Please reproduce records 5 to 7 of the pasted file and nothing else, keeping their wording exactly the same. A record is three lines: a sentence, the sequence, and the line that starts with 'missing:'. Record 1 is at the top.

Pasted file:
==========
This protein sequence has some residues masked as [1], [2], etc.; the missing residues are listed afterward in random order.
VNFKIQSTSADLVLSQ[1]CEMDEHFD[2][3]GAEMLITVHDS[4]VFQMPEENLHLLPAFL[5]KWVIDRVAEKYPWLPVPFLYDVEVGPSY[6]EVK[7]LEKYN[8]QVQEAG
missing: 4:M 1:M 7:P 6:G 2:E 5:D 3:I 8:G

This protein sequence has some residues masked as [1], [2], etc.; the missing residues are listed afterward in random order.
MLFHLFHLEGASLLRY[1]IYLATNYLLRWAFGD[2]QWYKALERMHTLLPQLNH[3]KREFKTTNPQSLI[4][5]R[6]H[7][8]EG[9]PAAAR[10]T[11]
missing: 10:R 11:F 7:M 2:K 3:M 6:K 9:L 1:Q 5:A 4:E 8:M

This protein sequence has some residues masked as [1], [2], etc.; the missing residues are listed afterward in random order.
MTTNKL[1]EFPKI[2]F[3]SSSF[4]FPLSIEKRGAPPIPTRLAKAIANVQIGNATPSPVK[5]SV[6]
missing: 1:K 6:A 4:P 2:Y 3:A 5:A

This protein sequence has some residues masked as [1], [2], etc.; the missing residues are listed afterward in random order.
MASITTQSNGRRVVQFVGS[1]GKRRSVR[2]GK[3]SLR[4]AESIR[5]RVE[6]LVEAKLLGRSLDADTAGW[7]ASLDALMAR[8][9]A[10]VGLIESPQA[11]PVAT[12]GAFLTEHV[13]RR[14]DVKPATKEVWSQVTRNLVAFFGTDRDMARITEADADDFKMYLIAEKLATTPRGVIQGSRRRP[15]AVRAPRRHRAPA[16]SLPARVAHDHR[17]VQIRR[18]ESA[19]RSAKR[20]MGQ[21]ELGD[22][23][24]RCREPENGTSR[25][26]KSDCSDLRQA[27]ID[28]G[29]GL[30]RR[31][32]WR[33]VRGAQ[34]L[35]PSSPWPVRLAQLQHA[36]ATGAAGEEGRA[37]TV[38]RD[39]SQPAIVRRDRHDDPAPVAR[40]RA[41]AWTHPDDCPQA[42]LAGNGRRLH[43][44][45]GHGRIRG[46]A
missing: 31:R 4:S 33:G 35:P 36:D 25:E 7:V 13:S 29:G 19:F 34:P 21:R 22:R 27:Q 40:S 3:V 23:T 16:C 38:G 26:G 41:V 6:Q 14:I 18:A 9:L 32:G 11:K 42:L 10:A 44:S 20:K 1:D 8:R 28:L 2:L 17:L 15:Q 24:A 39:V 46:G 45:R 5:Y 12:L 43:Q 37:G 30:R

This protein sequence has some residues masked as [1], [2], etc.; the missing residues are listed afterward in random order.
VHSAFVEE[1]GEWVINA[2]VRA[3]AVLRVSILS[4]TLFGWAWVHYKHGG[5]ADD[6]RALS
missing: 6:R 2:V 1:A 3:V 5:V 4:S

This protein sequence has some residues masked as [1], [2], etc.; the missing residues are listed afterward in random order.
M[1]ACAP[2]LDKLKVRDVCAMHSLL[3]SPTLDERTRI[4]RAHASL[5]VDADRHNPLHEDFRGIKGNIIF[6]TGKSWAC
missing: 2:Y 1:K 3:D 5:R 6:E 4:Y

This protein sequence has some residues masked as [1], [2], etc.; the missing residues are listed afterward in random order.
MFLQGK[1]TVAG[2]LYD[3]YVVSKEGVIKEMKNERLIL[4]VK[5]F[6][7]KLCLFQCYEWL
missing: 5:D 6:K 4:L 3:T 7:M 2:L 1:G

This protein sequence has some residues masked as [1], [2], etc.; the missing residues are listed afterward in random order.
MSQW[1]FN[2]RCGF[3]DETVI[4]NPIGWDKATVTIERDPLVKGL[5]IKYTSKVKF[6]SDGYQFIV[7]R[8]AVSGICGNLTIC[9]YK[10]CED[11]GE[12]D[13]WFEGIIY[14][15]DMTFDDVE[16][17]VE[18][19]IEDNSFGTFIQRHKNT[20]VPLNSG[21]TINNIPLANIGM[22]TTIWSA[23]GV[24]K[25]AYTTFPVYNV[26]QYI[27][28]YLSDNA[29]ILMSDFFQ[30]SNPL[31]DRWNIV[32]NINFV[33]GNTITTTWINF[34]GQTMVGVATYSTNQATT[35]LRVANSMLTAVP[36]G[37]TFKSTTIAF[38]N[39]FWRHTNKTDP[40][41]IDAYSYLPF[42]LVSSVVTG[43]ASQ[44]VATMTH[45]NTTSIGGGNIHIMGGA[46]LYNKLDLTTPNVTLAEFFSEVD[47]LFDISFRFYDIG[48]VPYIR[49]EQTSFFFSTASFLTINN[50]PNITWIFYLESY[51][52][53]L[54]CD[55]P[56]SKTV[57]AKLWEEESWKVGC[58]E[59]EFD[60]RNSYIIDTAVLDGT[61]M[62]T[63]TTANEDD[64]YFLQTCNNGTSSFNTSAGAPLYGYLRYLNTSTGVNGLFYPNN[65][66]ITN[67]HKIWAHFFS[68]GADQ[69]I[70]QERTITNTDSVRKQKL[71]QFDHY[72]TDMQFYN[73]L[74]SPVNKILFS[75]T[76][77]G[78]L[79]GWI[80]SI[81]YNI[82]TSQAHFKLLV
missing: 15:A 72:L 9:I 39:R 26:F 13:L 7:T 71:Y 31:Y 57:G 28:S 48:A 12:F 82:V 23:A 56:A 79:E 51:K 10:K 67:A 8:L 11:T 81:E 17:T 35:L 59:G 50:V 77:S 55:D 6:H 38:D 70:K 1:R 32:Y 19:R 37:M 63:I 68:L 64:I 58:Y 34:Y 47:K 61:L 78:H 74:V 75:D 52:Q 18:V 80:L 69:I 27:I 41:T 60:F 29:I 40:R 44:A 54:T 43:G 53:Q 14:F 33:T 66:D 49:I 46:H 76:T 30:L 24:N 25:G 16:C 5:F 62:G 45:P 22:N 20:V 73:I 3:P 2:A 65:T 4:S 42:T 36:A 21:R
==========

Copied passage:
This protein sequence has some residues masked as [1], [2], etc.; the missing residues are listed afterward in random order.
VHSAFVEE[1]GEWVINA[2]VRA[3]AVLRVSILS[4]TLFGWAWVHYKHGG[5]ADD[6]RALS
missing: 6:R 2:V 1:A 3:V 5:V 4:S

This protein sequence has some residues masked as [1], [2], etc.; the missing residues are listed afterward in random order.
M[1]ACAP[2]LDKLKVRDVCAMHSLL[3]SPTLDERTRI[4]RAHASL[5]VDADRHNPLHEDFRGIKGNIIF[6]TGKSWAC
missing: 2:Y 1:K 3:D 5:R 6:E 4:Y

This protein sequence has some residues masked as [1], [2], etc.; the missing residues are listed afterward in random order.
MFLQGK[1]TVAG[2]LYD[3]YVVSKEGVIKEMKNERLIL[4]VK[5]F[6][7]KLCLFQCYEWL
missing: 5:D 6:K 4:L 3:T 7:M 2:L 1:G